London: Thomas Tegg, Simpkin & Marshall, Griffin & Co., and J. Cumming, 1824. Two volumes. 8vo. xxviii, 408 ; viii, 453,  pp. SECOND EDITION IN ENGLISH. With 9 engravings (4 folding) signed J. Shury. Quarter calf and marbled boards, gilt lettering on spine; other than some minor foxing to plates, a beautiful, clean copy. Bookplates the Essex Institute and Arnold Thackray. Item #14730
First edition of Ure’s translation (second complete edition in English). The Berthollets’ work is considered the first modern book on dying techniques and principles, an attempt to “place the ancient craft of dyeing on a scientific basis” (DSB). The Scottish chemist Andrew Ure (1778-1857) added a great deal of supplementary material when he translated the second French edition, including seven engravings not present in the original.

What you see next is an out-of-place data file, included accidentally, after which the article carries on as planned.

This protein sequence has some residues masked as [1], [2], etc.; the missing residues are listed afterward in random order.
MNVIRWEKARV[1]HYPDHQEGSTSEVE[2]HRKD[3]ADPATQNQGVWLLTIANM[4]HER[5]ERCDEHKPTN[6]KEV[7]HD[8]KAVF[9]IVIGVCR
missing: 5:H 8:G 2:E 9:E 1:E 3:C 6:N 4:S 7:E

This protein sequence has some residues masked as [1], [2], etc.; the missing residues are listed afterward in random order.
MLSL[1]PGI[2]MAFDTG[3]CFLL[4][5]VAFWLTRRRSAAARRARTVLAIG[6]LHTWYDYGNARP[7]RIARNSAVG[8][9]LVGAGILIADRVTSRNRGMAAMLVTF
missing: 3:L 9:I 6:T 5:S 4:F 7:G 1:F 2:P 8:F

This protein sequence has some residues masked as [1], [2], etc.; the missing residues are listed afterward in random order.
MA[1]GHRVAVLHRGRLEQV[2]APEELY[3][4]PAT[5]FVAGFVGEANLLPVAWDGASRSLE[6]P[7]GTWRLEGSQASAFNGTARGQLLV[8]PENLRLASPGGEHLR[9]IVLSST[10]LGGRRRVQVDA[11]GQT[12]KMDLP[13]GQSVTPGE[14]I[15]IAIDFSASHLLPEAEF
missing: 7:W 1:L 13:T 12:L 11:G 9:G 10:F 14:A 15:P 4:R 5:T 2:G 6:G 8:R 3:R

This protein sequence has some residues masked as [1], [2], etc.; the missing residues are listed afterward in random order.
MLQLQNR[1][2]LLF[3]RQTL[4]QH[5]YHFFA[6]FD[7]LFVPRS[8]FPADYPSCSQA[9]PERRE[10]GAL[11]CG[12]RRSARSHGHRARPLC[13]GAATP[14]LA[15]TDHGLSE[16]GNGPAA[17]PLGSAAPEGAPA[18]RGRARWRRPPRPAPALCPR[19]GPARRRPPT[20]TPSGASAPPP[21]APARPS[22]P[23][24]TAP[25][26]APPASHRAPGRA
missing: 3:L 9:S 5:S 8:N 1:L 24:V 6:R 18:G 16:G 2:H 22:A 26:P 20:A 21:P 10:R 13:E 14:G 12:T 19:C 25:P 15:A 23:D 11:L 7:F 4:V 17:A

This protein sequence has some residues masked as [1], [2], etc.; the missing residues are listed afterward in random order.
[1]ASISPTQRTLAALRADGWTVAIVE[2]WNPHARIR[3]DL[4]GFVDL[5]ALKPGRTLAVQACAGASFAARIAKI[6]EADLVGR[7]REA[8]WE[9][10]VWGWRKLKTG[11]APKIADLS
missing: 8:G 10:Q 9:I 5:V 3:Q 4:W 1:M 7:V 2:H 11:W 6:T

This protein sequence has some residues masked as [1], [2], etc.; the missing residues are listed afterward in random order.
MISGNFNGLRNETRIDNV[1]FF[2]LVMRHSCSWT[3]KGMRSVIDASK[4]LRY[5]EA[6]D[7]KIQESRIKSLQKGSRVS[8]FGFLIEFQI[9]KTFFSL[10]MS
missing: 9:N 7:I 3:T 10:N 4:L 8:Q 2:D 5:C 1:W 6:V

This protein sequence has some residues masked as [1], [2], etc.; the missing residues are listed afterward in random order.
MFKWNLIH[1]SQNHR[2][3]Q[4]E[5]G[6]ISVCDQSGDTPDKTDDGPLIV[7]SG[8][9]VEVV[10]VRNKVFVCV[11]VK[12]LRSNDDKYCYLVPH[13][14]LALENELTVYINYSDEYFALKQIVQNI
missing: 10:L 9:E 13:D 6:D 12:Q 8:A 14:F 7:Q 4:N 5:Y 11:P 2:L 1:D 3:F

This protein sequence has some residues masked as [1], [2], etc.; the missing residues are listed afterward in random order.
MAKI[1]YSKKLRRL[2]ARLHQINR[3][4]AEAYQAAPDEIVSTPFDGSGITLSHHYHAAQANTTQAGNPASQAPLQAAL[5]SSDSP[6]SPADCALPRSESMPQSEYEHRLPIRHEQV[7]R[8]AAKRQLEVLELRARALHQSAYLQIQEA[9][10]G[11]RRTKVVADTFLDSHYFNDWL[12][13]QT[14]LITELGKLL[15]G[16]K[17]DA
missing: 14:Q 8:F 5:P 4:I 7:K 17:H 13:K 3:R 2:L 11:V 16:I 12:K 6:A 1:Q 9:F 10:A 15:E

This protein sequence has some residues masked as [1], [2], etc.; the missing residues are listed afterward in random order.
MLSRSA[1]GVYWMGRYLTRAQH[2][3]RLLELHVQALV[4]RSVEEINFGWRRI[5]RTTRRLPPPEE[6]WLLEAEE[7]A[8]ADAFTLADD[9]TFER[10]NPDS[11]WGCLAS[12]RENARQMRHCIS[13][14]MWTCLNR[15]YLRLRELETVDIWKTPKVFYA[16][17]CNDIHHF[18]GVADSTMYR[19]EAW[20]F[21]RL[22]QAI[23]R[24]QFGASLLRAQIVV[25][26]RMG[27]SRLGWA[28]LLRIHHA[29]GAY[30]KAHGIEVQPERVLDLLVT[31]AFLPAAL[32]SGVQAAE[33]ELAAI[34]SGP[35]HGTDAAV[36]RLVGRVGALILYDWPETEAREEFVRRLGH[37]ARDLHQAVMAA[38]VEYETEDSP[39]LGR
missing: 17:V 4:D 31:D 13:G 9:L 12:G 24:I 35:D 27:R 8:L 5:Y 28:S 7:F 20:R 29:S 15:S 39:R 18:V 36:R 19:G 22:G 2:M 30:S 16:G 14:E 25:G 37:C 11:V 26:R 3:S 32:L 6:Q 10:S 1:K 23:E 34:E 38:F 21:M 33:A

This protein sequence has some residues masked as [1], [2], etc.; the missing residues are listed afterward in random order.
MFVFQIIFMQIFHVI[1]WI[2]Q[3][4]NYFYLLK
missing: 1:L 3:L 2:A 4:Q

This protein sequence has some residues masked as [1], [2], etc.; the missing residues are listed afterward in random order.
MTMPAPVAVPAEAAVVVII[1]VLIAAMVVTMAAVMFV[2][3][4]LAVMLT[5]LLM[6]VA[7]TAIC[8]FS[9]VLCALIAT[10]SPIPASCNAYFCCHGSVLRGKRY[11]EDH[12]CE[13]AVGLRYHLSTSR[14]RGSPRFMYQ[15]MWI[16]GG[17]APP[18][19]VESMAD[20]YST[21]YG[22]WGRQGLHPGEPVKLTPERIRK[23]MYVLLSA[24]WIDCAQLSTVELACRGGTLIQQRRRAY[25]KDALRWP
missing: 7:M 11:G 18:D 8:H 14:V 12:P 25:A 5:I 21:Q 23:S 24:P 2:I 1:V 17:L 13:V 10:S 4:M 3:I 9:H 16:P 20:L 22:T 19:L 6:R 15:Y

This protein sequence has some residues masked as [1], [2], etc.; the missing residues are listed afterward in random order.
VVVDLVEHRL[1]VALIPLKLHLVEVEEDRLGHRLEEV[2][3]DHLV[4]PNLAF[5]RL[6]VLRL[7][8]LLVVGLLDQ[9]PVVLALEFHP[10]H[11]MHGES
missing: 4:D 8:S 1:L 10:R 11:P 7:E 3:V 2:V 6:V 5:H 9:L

Berthollet (1748-1822), originally a physician, became a prominent and inspiring French chemist who succeeded Macquer as inspector of dye-works and director of the Gobelins, a tapestry manufacturer. Berthollet was one of the first to accept Lavoisier’s new theories, and he joined with him in devising the new chemical nomenclature. A close friend of Napolean, he accompanied him to Egypt where he founded the Institut d’Egypt at Cairo. In addition to his introduction of chlorine as a bleaching agent, he is noted for placing the operations of dyeing and bleaching on a scientific basis.